by Keyword: Treatment

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Monteil, Vanessa, Kwon, Hyesoo, Prado, Patricia, Hagelkrüys, Astrid, Wimmer, Reiner A., Stahl, Martin, Leopoldi, Alexandra, Garreta, Elena, Hurtado Del Pozo, Carmen, Prosper, Felipe, Romero, Juan Pablo, Wirnsberger, Gerald, Zhang, Haibo, Slutsky, Arthur S., Conder, Ryan, Montserrat, Nuria, Mirazimi, Ali, Penninger, Josef M., (2020). Inhibition of SARS-CoV-2 infections in engineered human tissues using clinical-grade soluble human ACE2 Cell 181, (4), 905-913.e7

We have previously provided the first genetic evidence that angiotensin converting enzyme 2 (ACE2) is the critical receptor for severe acute respiratory syndrome coronavirus (SARS-CoV), and ACE2 protects the lung from injury, providing a molecular explanation for the severe lung failure and death due to SARS-CoV infections. ACE2 has now also been identified as a key receptor for SARS-CoV-2 infections, and it has been proposed that inhibiting this interaction might be used in treating patients with COVID-19. However, it is not known whether human recombinant soluble ACE2 (hrsACE2) blocks growth of SARS-CoV-2. Here, we show that clinical grade hrsACE2 reduced SARS-CoV-2 recovery from Vero cells by a factor of 1,000-5,000. An equivalent mouse rsACE2 had no effect. We also show that SARS-CoV-2 can directly infect engineered human blood vessel organoids and human kidney organoids, which can be inhibited by hrsACE2. These data demonstrate that hrsACE2 can significantly block early stages of SARS-CoV-2 infections.

Keywords: COVID-19, Angiotensin converting enzyme 2, Blood vessels, Human organoids, Kidney, Severe acute respiratory syndrome coronavirus, Spike glycoproteins, Treatment

Parmar, J., Villa, K., Vilela, D., Sánchez, S., (2017). Platinum-free cobalt ferrite based micromotors for antibiotic removal Applied Materials Today 9, 605-611

Self-propelled micromotors have previously shown to enhance pollutant removal compared to non-motile nano-micro particles. However, these systems are expensive, difficult to scale-up and require surfactant for efficient work. Efficient and inexpensive micromotors are desirable for their practical applications in water treatment technologies. We describe cobalt-ferrite based micromotors (CFO micromotors) fabricated by a facile and scalable synthesis, that produce hydroxyl radicals via Fenton-like reaction and take advantage of oxygen gas generated during this reaction for self-propulsion. Once the reaction is complete, the CFO micromotors can be easily separated and collected due to their magnetic nature. The CFO micromotors are demonstrated for highly efficient advanced oxidative removal of tetracycline antibiotic from the water. Furthermore, the effects of different concentrations of micromotors and hydrogen peroxide on the antibiotic degradation were studied, as well as the generation of the highly reactive hydroxyl radicals responsible for the oxidation reaction.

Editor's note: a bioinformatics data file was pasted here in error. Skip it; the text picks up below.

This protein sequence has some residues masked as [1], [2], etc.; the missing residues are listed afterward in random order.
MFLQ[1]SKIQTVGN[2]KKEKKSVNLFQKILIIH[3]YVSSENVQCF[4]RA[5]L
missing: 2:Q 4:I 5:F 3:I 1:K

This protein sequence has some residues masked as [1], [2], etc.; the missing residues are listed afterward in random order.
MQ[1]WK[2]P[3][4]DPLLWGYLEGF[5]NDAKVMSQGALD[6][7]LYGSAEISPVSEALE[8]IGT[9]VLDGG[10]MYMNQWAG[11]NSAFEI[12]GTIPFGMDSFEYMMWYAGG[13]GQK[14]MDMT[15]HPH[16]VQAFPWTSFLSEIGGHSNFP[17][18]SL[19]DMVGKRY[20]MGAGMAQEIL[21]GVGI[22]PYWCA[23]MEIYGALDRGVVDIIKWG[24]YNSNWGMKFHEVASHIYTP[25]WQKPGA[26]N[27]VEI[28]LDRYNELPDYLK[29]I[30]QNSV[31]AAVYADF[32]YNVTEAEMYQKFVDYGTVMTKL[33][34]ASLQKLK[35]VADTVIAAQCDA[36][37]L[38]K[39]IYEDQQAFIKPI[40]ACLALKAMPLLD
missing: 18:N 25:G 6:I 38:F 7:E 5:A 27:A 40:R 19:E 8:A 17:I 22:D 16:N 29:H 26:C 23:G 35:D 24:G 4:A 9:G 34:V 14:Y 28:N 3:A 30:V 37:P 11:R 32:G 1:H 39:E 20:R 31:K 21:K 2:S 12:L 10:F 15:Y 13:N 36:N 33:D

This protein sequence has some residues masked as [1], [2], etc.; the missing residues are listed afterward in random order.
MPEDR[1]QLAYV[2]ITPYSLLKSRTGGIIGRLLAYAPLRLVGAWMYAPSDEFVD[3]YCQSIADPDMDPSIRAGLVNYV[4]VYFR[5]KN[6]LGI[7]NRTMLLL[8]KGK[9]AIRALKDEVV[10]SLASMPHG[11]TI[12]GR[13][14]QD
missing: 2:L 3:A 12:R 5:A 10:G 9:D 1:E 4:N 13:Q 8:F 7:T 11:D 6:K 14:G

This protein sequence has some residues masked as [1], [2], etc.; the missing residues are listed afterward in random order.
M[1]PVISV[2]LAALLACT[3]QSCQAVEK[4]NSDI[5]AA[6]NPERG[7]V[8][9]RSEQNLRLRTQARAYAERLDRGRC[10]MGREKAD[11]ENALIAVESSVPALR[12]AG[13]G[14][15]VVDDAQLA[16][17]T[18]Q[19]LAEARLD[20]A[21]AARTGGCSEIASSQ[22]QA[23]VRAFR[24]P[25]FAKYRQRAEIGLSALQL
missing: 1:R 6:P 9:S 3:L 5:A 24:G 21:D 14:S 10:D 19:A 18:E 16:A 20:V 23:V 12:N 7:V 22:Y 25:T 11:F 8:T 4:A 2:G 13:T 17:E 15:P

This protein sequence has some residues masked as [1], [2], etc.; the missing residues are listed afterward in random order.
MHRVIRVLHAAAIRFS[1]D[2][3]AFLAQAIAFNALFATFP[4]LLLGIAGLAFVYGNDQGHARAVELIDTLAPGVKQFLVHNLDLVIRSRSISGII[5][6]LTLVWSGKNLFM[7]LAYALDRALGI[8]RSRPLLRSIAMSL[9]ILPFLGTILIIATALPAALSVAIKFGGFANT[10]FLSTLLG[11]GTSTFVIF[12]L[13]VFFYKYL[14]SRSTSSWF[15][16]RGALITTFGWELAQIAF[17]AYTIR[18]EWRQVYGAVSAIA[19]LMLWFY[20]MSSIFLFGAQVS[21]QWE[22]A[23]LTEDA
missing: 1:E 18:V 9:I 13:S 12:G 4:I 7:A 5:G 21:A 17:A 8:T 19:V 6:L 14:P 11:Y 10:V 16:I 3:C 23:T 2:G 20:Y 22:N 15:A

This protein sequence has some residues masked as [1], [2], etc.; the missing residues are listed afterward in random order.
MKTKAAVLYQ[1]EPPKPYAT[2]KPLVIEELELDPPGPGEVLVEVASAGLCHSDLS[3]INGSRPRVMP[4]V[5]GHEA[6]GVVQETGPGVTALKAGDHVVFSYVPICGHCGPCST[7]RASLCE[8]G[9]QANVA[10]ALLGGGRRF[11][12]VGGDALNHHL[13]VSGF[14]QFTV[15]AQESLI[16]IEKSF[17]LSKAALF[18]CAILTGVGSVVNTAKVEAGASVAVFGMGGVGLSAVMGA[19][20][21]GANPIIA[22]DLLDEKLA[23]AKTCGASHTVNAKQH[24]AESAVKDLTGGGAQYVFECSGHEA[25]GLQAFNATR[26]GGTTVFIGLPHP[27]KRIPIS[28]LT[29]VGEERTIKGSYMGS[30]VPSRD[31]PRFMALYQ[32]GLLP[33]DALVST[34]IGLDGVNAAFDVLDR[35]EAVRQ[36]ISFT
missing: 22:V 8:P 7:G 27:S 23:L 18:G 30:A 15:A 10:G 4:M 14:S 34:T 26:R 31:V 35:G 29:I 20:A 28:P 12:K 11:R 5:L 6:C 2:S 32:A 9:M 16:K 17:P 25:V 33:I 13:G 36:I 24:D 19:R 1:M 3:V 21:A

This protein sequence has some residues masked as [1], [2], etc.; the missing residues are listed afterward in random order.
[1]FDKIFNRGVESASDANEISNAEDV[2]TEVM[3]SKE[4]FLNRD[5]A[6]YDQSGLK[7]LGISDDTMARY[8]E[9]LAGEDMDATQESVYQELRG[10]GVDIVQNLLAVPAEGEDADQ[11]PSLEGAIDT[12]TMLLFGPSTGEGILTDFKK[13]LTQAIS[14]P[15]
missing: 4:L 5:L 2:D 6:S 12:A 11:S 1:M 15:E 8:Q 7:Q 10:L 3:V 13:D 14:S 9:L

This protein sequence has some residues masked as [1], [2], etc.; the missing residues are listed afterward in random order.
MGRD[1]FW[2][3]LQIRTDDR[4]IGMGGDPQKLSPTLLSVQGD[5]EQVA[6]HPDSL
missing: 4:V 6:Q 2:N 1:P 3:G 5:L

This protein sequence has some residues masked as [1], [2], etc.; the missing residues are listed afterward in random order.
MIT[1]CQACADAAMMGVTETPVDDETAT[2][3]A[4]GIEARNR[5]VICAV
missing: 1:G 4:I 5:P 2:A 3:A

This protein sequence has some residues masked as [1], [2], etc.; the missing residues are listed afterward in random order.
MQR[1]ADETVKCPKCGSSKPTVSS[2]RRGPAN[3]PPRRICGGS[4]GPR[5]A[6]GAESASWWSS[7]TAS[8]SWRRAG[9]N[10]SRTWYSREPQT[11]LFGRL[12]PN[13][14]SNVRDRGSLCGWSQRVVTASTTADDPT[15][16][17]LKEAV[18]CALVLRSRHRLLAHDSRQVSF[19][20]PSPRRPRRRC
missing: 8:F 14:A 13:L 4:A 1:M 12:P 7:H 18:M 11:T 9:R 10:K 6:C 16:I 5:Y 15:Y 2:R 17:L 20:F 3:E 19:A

Keywords: Degradation, Fenton reaction, Microbots, Nanomotors, Self-propelled Micromotors, Water treatment

Parmar, J., Vilela, D., Pellicer, E., Esqué-de los Ojos, D., Sort, J., Sánchez, S., (2016). Reusable and long-lasting active microcleaners for heterogeneous water remediation Advanced Functional Materials 26, (23), 4152-4161

Self-powered micromachines are promising tools for future environmental remediation technology. Waste-water treatment and water reuse is an essential part of environmental sustainability. Herein, we present reusable Fe/Pt multi-functional active microcleaners that are capable of degrading organic pollutants (malachite green and 4-nitrophenol) by generated hydroxyl radicals via a Fenton-like reaction. Various different properties of microcleaners, such as the effect of their size, short-term storage, long-term storage, reusability, continuous swimming capability, surface composition, and mechanical properties, are studied. It is found that these microcleaners can continuously swim for more than 24 hours and can be stored more than 5 weeks during multiple cleaning cycles. The produced microcleaners can also be reused, which reduces the cost of the process. During the reuse cycles the outer iron surface of the Fe/Pt microcleaners generates the in-situ, heterogeneous Fenton catalyst and releases a low concentration of iron into the treated water, while the mechanical properties also appear to be improved due to both its surface composition and structural changes. The microcleaners are characterized by scanning electron microscopy (SEM), X-ray photoelectron spectroscopy (XPS), nanoindentation, and finite-element modeling (FEM).

Keywords: Catalysts, Heterogeneous catalysis, Microcleaners, Micromotors, Nanorobots, Wastewater treatment